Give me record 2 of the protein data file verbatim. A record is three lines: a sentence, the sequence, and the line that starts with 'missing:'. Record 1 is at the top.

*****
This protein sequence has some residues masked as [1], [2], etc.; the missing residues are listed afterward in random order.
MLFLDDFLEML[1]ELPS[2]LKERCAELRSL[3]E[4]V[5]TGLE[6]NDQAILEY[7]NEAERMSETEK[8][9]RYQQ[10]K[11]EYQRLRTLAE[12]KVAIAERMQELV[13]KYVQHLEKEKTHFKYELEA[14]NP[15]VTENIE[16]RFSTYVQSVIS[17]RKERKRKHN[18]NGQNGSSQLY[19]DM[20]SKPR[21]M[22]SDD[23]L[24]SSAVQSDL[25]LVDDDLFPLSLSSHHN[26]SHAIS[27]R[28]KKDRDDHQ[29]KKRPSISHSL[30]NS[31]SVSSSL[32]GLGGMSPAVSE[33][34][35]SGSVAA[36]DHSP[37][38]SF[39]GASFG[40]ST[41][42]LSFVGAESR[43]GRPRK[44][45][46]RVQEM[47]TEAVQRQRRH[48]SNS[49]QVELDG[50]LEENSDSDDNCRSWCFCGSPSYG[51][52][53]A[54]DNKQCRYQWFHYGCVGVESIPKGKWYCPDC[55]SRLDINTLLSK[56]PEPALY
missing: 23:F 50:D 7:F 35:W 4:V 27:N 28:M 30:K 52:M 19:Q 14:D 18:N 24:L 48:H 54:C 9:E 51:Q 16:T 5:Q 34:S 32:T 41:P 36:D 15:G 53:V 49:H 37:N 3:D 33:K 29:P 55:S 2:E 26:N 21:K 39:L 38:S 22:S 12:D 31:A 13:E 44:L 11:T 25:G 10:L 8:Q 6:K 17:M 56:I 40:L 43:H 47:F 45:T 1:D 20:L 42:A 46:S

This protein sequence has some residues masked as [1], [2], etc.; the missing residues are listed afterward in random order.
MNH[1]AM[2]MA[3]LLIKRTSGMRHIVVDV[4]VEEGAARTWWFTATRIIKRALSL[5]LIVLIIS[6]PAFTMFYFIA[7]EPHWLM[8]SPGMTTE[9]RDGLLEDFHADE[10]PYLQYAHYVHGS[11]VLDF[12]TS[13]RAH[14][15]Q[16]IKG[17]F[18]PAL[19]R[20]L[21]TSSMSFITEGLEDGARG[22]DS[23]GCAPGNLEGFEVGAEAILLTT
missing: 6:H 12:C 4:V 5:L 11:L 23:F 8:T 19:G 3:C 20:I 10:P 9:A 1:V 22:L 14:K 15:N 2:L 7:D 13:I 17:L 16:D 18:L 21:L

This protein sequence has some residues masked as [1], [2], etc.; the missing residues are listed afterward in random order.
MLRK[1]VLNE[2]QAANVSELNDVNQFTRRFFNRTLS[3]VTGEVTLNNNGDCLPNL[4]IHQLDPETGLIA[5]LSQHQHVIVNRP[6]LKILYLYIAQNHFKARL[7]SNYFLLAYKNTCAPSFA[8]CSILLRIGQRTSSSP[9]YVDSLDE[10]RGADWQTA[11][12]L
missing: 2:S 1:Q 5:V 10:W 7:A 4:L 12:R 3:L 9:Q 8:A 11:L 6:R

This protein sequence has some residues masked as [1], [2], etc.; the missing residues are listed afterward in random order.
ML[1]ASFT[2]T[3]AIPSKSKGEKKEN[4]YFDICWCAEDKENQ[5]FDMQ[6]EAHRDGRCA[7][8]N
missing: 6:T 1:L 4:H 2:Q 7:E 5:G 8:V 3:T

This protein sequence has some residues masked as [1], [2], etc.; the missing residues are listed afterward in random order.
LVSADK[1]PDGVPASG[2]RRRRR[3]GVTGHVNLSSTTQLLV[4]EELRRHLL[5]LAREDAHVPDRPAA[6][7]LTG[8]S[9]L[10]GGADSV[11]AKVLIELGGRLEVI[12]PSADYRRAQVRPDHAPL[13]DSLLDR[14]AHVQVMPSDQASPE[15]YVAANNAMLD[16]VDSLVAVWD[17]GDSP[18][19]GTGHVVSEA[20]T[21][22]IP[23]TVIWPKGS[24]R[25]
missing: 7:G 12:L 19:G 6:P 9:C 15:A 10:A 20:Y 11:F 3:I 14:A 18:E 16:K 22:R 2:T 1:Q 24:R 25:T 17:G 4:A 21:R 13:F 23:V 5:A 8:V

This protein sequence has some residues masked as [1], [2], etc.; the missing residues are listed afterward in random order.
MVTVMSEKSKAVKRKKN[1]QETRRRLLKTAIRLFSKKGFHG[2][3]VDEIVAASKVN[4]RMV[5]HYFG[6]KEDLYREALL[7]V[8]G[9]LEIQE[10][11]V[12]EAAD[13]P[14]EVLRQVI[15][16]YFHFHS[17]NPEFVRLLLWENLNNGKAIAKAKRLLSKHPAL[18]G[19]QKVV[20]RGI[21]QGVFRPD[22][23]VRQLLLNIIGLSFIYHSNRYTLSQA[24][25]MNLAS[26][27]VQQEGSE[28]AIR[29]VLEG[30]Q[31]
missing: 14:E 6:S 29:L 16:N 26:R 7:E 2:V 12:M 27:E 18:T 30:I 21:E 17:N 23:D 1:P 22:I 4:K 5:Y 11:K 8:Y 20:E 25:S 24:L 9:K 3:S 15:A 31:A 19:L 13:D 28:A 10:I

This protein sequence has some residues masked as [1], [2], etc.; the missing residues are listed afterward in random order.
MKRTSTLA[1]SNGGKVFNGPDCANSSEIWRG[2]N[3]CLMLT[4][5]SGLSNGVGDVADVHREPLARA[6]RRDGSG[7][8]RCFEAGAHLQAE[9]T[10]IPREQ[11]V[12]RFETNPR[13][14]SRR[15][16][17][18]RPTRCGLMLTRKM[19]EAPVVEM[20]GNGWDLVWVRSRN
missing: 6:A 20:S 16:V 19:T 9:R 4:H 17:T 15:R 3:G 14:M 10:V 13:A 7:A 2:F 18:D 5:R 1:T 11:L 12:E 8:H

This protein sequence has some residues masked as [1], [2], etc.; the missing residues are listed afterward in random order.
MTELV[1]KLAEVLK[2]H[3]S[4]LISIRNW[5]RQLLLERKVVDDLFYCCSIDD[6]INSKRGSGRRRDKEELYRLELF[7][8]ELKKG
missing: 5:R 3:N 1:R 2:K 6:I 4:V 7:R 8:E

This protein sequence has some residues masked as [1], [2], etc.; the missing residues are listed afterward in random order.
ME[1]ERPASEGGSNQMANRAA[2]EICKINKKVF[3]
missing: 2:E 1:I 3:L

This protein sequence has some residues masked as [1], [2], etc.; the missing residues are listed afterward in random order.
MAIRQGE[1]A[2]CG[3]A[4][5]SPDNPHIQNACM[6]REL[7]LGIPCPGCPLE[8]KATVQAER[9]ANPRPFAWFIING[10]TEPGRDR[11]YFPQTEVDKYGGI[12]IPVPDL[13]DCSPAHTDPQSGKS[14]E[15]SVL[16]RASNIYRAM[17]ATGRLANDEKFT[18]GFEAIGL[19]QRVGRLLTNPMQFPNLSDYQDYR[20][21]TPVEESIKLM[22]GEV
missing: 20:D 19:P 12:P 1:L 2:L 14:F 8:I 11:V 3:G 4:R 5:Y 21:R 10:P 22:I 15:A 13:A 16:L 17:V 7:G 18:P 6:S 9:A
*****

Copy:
This protein sequence has some residues masked as [1], [2], etc.; the missing residues are listed afterward in random order.
MNH[1]AM[2]MA[3]LLIKRTSGMRHIVVDV[4]VEEGAARTWWFTATRIIKRALSL[5]LIVLIIS[6]PAFTMFYFIA[7]EPHWLM[8]SPGMTTE[9]RDGLLEDFHADE[10]PYLQYAHYVHGS[11]VLDF[12]TS[13]RAH[14][15]Q[16]IKG[17]F[18]PAL[19]R[20]L[21]TSSMSFITEGLEDGARG[22]DS[23]GCAPGNLEGFEVGAEAILLTT
missing: 6:H 12:C 4:V 5:L 11:L 23:F 8:T 19:G 3:C 20:I 10:P 9:A 1:V 22:L 14:K 15:N 2:L 7:D 13:I 17:L 16:D 18:L 21:L